(2) .xxx sucks from a policy standpoint. We sorta-kinda can get away with saying "This is adult content, and this isn't" in the United States, because we've got a *somewhat* universal standard of acceptable content. Even then, there's friction (in San Francisco, it's been ruled legal to do nude yoga on a city street -- try doing that in the Deep South). But it's not nearly as much as the differences between countries and continents. Remember that this is not xxx.us -- this is a .xxx *TLD*. It applies to *everyone*. In the UK, it's considered perfectly harmless to show topless women on television. In the US, we consider that unacceptable and obscene. In some conservative Islamic countries, a woman in regular business wear (or worse, a bikini) would be considered completely unacceptable. How do you do a good job of reconciling all these various wildly-differing social values into that single bit of information? No matter what happens, an awful lot of people are going to find your classification completely unacceptable. A .xxx TLD promises *years* of culture wars and infighting.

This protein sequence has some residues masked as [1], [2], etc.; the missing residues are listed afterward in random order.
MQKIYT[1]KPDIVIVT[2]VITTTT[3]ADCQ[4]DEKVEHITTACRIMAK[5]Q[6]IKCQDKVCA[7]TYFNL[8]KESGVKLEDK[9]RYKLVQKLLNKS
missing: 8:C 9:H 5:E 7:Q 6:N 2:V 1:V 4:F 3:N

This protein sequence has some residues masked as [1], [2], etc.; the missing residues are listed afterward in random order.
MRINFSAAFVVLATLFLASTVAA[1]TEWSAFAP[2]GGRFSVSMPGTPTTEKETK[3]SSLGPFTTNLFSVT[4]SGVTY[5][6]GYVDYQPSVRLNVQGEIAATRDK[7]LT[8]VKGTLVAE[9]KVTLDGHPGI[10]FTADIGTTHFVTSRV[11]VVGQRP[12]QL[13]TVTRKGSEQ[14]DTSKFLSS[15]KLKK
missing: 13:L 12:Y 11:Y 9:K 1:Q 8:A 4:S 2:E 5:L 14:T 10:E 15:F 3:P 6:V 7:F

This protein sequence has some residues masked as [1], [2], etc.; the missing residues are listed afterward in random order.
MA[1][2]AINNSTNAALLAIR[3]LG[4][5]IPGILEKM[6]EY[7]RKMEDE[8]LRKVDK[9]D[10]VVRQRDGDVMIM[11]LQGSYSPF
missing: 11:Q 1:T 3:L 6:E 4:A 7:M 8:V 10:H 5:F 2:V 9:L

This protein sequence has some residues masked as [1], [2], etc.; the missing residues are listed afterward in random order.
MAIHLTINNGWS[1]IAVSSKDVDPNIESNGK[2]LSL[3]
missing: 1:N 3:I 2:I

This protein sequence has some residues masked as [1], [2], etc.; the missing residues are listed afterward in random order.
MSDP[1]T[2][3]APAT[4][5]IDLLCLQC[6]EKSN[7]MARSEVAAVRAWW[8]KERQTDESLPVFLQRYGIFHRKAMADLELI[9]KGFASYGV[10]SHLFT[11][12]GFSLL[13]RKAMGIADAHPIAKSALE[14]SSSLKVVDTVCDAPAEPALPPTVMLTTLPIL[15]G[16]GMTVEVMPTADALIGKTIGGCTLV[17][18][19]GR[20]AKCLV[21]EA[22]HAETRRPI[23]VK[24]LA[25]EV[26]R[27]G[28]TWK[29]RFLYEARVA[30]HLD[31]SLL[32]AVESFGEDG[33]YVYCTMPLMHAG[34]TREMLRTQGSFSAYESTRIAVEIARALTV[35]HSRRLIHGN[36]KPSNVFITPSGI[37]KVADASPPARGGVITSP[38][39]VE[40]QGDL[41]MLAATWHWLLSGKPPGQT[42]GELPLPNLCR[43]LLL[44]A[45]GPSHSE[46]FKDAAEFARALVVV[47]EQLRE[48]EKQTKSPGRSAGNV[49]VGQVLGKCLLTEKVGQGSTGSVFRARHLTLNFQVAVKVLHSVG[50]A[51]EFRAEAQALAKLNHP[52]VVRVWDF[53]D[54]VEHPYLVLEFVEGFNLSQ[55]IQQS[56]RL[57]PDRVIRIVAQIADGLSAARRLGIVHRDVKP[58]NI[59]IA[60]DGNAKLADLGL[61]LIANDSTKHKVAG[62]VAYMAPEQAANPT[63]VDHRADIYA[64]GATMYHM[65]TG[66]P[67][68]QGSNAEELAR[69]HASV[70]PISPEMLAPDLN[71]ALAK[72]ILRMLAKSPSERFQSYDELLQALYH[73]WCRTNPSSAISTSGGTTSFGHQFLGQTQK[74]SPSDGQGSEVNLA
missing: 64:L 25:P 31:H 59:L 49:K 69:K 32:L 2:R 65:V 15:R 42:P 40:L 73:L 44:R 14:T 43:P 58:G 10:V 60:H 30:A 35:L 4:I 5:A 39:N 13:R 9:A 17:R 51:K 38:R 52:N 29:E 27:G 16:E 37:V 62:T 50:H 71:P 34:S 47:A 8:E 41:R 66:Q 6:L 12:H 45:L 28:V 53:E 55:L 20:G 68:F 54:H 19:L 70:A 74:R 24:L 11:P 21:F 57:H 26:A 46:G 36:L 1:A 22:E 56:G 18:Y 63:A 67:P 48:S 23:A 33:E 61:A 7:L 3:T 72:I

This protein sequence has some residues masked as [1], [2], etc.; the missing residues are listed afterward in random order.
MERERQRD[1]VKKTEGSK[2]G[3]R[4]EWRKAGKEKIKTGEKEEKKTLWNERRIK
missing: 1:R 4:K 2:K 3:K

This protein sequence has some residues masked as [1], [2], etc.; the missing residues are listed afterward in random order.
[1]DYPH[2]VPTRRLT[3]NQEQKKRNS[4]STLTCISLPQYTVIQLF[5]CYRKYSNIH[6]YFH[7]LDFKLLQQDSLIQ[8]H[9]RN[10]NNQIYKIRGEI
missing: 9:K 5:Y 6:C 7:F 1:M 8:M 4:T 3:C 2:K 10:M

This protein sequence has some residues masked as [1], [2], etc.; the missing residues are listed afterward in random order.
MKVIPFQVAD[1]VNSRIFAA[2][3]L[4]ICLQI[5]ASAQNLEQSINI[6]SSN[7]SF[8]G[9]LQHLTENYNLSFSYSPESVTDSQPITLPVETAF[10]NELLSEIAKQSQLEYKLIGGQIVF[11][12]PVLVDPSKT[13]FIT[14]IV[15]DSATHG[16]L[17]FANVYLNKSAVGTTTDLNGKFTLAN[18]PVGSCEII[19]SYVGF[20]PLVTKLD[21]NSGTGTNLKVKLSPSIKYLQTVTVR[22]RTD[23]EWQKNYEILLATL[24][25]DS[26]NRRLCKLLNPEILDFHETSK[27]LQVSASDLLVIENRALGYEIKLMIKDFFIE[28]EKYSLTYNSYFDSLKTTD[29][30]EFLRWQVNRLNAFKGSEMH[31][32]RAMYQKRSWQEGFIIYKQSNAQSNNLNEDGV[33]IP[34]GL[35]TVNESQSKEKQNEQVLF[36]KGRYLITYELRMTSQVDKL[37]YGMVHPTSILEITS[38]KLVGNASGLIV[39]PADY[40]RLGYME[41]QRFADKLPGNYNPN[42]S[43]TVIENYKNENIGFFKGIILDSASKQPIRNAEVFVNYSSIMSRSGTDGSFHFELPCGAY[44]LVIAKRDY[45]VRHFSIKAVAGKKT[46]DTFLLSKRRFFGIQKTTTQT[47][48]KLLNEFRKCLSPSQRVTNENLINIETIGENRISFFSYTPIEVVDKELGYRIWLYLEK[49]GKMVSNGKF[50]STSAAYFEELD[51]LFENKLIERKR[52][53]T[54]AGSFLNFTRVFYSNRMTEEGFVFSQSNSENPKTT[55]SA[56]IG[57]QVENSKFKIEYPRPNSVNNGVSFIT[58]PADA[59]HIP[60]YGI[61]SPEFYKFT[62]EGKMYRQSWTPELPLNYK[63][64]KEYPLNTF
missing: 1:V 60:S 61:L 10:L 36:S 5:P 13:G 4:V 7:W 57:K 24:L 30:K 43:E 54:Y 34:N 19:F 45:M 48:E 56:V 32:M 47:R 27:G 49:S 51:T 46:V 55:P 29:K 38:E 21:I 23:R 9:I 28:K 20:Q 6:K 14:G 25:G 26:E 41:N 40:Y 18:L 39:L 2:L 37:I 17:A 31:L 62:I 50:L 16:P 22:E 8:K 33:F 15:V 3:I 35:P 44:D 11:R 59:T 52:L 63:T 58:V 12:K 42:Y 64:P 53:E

There are two main groups pushing for a .xxx TLD. First, there are a lot of people who simply don't have the technical background to understand the drawbacks of a .xxx TLD, but know that they want to be able to filter porn. They aren't familiar with the alternatives, and a .xxx TLD is easy to explain to them. The other group is the domain name registrars, which are absolutely salivating at the possibility of having people have to pay for a new domain based on the kind of content they are providing. Heck, get past the initial big step of getting people used to paying a domain name registrar tax to serve a particular type of content, and you can do it with all *kinds* of content. There's nothing that a domain name registrar would like better than something along these lines.

    And that's why I really don't think that most people actually want a .xxx TLD. They may want to be able to filter porn, but they don't want a .xxx TLD.

    Reposted from an earlier post of mine here [slashdot.org]
  • by AeroIllini (726211) <aeroillini@NOspam.gmail.com> on Monday April 03, 2006 @12:46PM (#15051223)
    The creation of a .xxx TLD is a good idea, but not because of censorship.

    If we tried to force all pornographic sites to move to .xxx names, then we would by necessity need to define "porn" to decide who has to move. Is the Sports Illustrated Swimsuit Edition porn? What about the Victoria's Secret or Abercrombie catalogs? What about National Geographic's images of tribes in the Amazon who don't wear much clothing because it's frikkin' hot there, and don't worry about modesty? Is that porn? Defining porn is a difficult task at best, and defining it and moving it to .xxx wouldn't guarantee that suddenly, magically, .com is free of it.